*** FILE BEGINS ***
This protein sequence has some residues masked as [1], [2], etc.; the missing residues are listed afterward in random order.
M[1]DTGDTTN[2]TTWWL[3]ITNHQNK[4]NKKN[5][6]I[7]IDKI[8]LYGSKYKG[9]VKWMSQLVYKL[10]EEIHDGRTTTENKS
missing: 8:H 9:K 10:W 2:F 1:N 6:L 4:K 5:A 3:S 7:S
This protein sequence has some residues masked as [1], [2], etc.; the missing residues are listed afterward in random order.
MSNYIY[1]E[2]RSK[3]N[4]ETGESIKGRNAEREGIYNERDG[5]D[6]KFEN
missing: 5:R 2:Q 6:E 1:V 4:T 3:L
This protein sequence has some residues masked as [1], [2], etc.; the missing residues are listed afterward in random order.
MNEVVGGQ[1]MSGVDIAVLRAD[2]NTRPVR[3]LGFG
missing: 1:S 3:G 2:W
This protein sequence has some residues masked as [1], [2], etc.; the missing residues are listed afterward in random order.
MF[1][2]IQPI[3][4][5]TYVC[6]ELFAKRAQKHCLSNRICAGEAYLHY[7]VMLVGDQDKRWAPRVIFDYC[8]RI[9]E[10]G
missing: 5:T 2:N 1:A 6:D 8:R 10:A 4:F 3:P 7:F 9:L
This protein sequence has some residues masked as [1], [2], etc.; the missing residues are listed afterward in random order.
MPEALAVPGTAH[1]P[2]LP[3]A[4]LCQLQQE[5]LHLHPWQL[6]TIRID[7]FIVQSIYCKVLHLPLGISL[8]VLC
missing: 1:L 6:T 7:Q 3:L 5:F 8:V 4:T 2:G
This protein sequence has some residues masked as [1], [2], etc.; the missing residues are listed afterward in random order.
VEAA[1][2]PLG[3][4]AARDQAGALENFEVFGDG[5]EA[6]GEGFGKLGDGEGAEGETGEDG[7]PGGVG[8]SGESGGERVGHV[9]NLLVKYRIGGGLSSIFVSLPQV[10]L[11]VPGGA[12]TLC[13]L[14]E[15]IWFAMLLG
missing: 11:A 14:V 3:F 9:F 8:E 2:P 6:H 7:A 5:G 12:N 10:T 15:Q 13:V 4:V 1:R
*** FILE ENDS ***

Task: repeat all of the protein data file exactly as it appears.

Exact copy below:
This protein sequence has some residues masked as [1], [2], etc.; the missing residues are listed afterward in random order.
M[1]DTGDTTN[2]TTWWL[3]ITNHQNK[4]NKKN[5][6]I[7]IDKI[8]LYGSKYKG[9]VKWMSQLVYKL[10]EEIHDGRTTTENKS
missing: 8:H 9:K 10:W 2:F 1:N 6:L 4:K 5:A 3:S 7:S
This protein sequence has some residues masked as [1], [2], etc.; the missing residues are listed afterward in random order.
MSNYIY[1]E[2]RSK[3]N[4]ETGESIKGRNAEREGIYNERDG[5]D[6]KFEN
missing: 5:R 2:Q 6:E 1:V 4:T 3:L
This protein sequence has some residues masked as [1], [2], etc.; the missing residues are listed afterward in random order.
MNEVVGGQ[1]MSGVDIAVLRAD[2]NTRPVR[3]LGFG
missing: 1:S 3:G 2:W
This protein sequence has some residues masked as [1], [2], etc.; the missing residues are listed afterward in random order.
MF[1][2]IQPI[3][4][5]TYVC[6]ELFAKRAQKHCLSNRICAGEAYLHY[7]VMLVGDQDKRWAPRVIFDYC[8]RI[9]E[10]G
missing: 5:T 2:N 1:A 6:D 8:R 10:A 4:F 3:P 7:F 9:L
This protein sequence has some residues masked as [1], [2], etc.; the missing residues are listed afterward in random order.
MPEALAVPGTAH[1]P[2]LP[3]A[4]LCQLQQE[5]LHLHPWQL[6]TIRID[7]FIVQSIYCKVLHLPLGISL[8]VLC
missing: 1:L 6:T 7:Q 3:L 5:F 8:V 4:T 2:G
This protein sequence has some residues masked as [1], [2], etc.; the missing residues are listed afterward in random order.
VEAA[1][2]PLG[3][4]AARDQAGALENFEVFGDG[5]EA[6]GEGFGKLGDGEGAEGETGEDG[7]PGGVG[8]SGESGGERVGHV[9]NLLVKYRIGGGLSSIFVSLPQV[10]L[11]VPGGA[12]TLC[13]L[14]E[15]IWFAMLLG
missing: 11:A 14:V 3:F 9:F 8:E 2:P 6:H 7:A 5:G 12:N 10:T 15:Q 13:V 4:V 1:R